She is president and CEO of Marie Osmond Collector Dolls. In 1991, her first sculpture, a toddler doll named “Olive May” after her mother, set a collectible record on QVC. She is also co-founder of the Children’s Miracle Network, a project that has raised in excess of $3.4 billion since 1983 for children’s hospitals throughout the United States and Canada.
But domestic life has been a challenging road for the showgirl who said, “Showbiz isn’t for eternity. Marriage is.” She has been married and divorced twice. Last week, she remarried her first husband, Stephen Craig. She is the mother of eight children — five adopted — from these marriages. One biographer wrote, “So joyfully has Marie taken to adoptive motherhood that she insists she doesn’t know which child is of her flesh.” As to eternal marriage, she insists, “I have had many good examples of what marriage can be, and I see all the happiness in my parents’ lives, in my brothers’ lives, and I want the same. There are scars, however, and you just need to work through them and get on with life and learn to trust again.”
In 1999, Osmond revealed that she suffered from severe postpartum depression. She co-authored the book "Behind the Smile" that chronicles her experience with depression. “I guess God never gives us anything we can’t handle,” she writes, “and through all of it, I keep saying there’s got to be a reason you go though it. ... When you feel like hope is gone, look inside you and be strong, and you finally see the truth that a hero lies in you.”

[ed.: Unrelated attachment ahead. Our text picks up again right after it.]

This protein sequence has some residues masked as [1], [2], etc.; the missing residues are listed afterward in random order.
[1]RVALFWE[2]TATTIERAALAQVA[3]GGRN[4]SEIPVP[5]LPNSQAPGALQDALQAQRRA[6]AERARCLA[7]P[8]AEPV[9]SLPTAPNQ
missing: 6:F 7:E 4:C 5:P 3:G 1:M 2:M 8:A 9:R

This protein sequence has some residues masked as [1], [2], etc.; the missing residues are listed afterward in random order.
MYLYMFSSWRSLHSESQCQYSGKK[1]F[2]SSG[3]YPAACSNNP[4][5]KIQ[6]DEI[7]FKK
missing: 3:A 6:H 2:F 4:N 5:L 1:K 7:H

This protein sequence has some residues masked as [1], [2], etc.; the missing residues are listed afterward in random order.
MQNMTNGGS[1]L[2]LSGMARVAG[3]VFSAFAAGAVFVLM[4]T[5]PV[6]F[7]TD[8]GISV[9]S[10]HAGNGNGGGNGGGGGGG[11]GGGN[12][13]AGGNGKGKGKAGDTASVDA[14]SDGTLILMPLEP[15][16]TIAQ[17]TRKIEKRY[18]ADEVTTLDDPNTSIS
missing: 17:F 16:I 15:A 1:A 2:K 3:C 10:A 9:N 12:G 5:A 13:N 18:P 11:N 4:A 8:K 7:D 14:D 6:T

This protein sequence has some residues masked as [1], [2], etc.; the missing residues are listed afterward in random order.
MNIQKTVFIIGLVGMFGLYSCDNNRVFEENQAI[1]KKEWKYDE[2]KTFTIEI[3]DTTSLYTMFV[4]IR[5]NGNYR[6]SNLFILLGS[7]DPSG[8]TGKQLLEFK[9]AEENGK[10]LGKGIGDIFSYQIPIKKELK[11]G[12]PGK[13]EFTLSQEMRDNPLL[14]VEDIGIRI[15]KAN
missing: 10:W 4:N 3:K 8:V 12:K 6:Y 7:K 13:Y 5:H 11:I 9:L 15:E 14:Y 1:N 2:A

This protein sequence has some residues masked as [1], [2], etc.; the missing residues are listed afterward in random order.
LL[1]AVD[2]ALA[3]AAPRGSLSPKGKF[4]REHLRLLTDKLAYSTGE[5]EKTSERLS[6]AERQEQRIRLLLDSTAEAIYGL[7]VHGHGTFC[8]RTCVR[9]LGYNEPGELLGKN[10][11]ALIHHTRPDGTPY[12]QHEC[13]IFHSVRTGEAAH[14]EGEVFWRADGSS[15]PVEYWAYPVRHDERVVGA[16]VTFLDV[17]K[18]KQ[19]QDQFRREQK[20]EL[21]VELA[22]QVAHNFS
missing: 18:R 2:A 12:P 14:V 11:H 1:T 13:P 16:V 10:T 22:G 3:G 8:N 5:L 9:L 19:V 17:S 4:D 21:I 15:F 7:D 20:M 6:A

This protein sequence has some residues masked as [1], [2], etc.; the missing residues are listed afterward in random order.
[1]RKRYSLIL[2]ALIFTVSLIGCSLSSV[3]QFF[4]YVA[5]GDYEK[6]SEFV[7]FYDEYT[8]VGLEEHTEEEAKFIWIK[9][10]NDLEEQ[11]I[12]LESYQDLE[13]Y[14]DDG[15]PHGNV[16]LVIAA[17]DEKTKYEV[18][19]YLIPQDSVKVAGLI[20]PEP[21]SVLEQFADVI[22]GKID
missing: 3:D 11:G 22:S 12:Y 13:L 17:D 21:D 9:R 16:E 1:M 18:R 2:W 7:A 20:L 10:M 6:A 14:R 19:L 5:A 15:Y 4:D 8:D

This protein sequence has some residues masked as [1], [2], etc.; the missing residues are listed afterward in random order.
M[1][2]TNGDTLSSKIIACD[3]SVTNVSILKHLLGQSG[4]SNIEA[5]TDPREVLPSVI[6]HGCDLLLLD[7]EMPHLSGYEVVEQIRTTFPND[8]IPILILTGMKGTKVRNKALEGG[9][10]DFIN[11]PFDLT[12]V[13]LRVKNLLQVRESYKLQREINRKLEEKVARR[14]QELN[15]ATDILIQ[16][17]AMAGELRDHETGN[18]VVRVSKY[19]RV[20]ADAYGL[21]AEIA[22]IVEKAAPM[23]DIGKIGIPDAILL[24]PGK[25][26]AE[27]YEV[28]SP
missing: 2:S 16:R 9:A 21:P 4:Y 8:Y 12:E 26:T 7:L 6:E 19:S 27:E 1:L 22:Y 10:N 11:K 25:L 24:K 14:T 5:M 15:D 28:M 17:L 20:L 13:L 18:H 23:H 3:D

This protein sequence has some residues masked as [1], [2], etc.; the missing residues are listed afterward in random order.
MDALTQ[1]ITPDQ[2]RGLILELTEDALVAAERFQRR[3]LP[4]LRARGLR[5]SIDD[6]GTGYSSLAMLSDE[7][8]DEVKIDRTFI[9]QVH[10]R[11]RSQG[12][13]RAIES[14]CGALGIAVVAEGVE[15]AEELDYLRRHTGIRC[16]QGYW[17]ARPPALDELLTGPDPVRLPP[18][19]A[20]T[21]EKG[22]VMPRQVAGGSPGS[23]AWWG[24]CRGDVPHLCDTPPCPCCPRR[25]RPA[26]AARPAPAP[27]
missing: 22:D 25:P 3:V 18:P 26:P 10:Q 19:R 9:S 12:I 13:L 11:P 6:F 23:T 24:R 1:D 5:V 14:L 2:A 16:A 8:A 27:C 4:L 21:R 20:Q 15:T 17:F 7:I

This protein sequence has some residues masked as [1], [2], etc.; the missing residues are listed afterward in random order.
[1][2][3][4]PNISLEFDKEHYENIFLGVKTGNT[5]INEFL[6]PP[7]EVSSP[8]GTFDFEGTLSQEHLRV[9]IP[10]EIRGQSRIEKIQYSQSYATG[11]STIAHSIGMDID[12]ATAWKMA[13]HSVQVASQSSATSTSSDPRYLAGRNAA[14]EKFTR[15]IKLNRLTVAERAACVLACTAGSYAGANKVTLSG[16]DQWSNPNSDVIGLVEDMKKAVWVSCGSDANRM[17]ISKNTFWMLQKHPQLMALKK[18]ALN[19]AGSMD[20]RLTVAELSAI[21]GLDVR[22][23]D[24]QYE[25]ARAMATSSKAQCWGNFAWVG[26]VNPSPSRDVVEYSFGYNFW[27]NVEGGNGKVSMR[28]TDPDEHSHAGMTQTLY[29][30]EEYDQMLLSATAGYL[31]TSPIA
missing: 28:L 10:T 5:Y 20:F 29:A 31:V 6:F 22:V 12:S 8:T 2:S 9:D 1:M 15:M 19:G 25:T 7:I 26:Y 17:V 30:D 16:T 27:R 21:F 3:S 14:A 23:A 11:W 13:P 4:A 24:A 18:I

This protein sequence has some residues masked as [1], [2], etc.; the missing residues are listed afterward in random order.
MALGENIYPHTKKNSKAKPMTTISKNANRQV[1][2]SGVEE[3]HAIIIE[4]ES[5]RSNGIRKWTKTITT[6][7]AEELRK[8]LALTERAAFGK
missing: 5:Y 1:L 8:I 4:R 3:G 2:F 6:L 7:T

Since the book’s release, Osmond has starred in an exercise video, published a beauty book and designed a line of clothing. In 2006, she launched a machine-embroidery line with Bernina and promoted the Nutri-system brand of weight loss. In August 2007, she danced on ABC network’s "Dancing with the Stars." She joked, “There are worse habits I could take up going through a midlife crisis.”
What’s next? For this legend in the entertainment industry, happiness is the hope. She and her family were recognized as one of the most prolific entertainment families in the world when a star was placed in their honor on the Hollywood Walk of Fame. At that time, the Osmonds had 47 gold and platinum records and had sold more than 100 million records worldwide. Yet Marie hopes for something more. Amid her ups and downs, she believes that her faith in God will bring her the happiness that she desires.
Sources: Fred Robbins, “Marie Osmond: Doing What I Want Now,” "McCalls," July 1988, page 14; Oskar Garcia, “Marie Osmond: My Mormon Faith Got Me Through Son’s Death,” The Huffington Post, May 12, 2010; “Marie Osmond: about my family that TV didn’t tell,” Star, May 4, 1982; Larry King Live: Marie Osmond Discusses Her Battle with Depression and Her Work with Children, May 30, 2000 (viewed July 2, 2010). “Marie Osmond Biography,” (viewed July 2, 2010).
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